This is Part III of a continuing Palmetto Bay educational series. Part I provided the initial background, clarifying that Palmetto Bay runs on much more than just the annual property tax/ Part I focused on one of the additional sources of revenue: FPL's franchise fees. Part II evaluated the cost of the tax and impact upon having to compensation for the loss, should that occur. Palmetto Bay has significant capacity to adjust the municipal property tax millage rate to compensate. 2.2387! A cessation of collecting the FPL franchise fee (tax) paid by electrical service consumers hits governments hardest that are near or at their maximum millage allowable (the 10 mill cap).
So now, here in Part III, I am simply going to discuss who is better or worse off if Palmetto Bay does not enter into a Franchise Fee agreement with FPL. Note there are many ways to view the impacts to many different categories of property owners/taxpayers. I offer a few examples that immediately came to mind.
Note: You may agree or disagree in all or part of my assessments.
BIG, BIG winners: Tax exempt properties: Any and all property owners who are exempt from payment of property taxes such as schools, hospitals, Houses of Worship, Charity owned properties. They may not d\pay property taxes directly, but they do pay franchise fees through their electric bills which may be substantial in comparison to average homeowners. These tax exempt properties get closer to being truly “tax exempt” as they presently do pay taxes to the local government(s) in the form of “FPL Franchise Fee.” This is the one classification of property owners who do NOT realize a shifting of tax burden from their electric bill to the property tax roll.
Homeowners: A franchise fee is not deductible from Federal Taxes, but municipal property taxes are. So, by moving the tax from their electric bill back to the homeowner's municipal property tax bill, they gain the deduction while “lowering” the cost of their monthly electric bill (not the cost of electricity, but losing a 3-6% “fee”).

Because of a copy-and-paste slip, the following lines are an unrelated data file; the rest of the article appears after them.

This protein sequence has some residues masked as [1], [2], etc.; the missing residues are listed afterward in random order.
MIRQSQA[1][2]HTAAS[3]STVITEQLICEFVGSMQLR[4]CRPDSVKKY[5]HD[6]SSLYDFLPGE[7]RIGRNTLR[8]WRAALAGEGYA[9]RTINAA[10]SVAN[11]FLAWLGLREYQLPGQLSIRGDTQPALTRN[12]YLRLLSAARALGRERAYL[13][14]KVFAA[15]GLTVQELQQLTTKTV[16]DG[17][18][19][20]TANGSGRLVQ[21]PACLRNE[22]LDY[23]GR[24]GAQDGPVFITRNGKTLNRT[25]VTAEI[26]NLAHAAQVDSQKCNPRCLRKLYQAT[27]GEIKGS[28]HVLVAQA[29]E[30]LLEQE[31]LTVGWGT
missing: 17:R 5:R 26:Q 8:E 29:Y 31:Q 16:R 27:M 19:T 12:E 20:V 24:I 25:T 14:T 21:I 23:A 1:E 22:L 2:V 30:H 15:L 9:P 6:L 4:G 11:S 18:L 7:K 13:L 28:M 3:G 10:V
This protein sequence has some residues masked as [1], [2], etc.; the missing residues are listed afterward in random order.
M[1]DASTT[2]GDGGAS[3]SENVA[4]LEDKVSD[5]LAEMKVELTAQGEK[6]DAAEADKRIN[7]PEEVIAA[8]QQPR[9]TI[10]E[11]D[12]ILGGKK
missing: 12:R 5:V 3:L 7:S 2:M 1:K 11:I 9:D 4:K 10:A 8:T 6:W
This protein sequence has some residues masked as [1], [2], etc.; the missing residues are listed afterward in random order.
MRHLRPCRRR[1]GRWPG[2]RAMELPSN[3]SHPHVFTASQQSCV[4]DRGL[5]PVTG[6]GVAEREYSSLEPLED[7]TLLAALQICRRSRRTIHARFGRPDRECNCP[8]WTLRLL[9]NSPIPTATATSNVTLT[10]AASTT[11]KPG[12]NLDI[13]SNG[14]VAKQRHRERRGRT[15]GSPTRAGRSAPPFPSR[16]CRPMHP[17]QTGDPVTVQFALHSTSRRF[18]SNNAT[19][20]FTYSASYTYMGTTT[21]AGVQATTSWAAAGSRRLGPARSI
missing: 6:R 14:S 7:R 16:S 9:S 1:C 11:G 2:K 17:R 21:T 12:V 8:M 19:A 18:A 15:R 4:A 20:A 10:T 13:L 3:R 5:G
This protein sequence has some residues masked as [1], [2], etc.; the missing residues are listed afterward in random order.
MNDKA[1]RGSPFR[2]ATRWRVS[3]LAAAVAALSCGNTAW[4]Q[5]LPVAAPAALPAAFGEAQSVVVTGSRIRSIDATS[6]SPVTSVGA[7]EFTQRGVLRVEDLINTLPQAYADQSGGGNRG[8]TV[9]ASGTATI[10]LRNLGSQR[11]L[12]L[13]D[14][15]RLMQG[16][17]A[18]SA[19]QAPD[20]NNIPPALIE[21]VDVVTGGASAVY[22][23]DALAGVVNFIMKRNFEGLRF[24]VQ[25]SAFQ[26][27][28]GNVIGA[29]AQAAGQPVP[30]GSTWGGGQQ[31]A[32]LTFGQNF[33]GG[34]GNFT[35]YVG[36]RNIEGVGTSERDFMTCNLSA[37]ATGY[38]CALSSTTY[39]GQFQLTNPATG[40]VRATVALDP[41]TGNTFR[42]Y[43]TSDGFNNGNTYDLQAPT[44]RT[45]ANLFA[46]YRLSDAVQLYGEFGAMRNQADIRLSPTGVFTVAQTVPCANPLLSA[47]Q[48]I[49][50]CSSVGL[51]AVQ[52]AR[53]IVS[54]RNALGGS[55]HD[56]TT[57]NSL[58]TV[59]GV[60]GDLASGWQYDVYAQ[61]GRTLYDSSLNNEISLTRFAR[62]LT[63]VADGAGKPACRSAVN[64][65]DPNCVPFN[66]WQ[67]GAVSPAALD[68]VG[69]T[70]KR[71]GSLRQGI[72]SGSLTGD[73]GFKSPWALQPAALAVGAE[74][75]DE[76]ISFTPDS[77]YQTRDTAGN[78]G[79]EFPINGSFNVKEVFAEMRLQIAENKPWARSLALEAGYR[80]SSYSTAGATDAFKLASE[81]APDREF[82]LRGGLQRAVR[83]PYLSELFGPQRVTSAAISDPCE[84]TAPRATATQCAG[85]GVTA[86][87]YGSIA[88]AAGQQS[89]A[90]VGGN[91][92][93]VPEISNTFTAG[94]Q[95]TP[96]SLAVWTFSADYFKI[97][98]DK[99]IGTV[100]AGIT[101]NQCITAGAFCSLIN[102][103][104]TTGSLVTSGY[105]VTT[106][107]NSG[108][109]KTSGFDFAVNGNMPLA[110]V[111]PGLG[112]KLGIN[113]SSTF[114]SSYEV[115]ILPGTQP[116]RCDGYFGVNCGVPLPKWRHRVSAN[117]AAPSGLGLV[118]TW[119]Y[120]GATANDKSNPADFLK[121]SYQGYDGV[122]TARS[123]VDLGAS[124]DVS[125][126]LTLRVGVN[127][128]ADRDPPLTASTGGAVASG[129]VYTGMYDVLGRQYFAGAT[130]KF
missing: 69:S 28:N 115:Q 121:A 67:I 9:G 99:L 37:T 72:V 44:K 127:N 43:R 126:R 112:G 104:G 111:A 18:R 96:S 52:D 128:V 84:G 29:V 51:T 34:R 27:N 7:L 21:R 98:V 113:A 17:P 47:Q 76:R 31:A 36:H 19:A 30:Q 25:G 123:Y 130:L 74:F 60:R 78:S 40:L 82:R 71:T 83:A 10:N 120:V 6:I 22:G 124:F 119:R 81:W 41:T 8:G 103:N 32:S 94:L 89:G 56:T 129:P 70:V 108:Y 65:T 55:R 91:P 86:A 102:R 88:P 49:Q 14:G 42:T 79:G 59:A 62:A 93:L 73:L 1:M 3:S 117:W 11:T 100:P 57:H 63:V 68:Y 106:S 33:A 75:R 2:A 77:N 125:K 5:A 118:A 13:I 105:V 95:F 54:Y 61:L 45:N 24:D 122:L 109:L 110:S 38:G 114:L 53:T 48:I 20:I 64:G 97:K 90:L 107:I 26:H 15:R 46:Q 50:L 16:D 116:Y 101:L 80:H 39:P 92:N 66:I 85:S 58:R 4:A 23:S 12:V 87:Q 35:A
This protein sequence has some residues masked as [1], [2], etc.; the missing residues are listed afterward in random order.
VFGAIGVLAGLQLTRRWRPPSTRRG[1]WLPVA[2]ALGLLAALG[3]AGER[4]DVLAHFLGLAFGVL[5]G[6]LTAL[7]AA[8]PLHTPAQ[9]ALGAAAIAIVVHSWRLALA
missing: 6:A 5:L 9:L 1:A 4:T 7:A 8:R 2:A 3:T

Seniors: Those who are on fixed income save the franchise fees off their electric bills while having greater protections from rising property tax burdens through property tax exemptions.
Owners of taxable properties, commercial or residential, including Homeowners: A greater local tax burden is shifted onto them as 501(c)3's that are exempt no longer pay their municipal tax through the franchise fee, therefore the pool of tax payers shouldering the tax burden is reduced – increasing the burden on those left to cover the revenue/expense needs of the local government.
Homeowners: Who use the Standard Deduction on their Federal Income Tax, not filing an itemized return - they cannot deduct the increase in the property taxes, but then again, they did not deduct prior taxes either and could not deduct the franchise fee.
Users of alternative energy: Property owners, residential or commercial, who have reduced their electric bills due to investing in solar or other means of increasing energy efficiency will lose the savings of a reduced franchise fee cost formerly realized through a reduced electric bill due to the shifting of the increased burden over to their property tax bill.
Investors in alternative energy: Loss of incentive of savings. 3 - 6% is, after all, 3 – 6%. This may represent a ‘tipping point’ in deciding whether to invest in alternative energy.
Commercial property owners: The electric service bill (including the franchise fee) is deductible to the extent allowed by law – as are the property taxes paid.
Renters: would they save more in reduced electric bills over the increased cost of rents that may occur if the local government increases the property tax millage rate, which is also passed on to the renters?
Other interesting points (or not):
Conservation: you can control your electric useage through smart innovations or simply frugal living. This provides some control over the 3-6% by electric services users. This is lost should the tax be shifted to property tax bills.
DISCLAIMER: This information is provided in order to debate an important policy issue – a tax collected by FPL through electric service bills. No blog post, including this series, should be construed as providing tax or legal advice. You should consult your own licensed attorney or accountant on any legal or tax issue.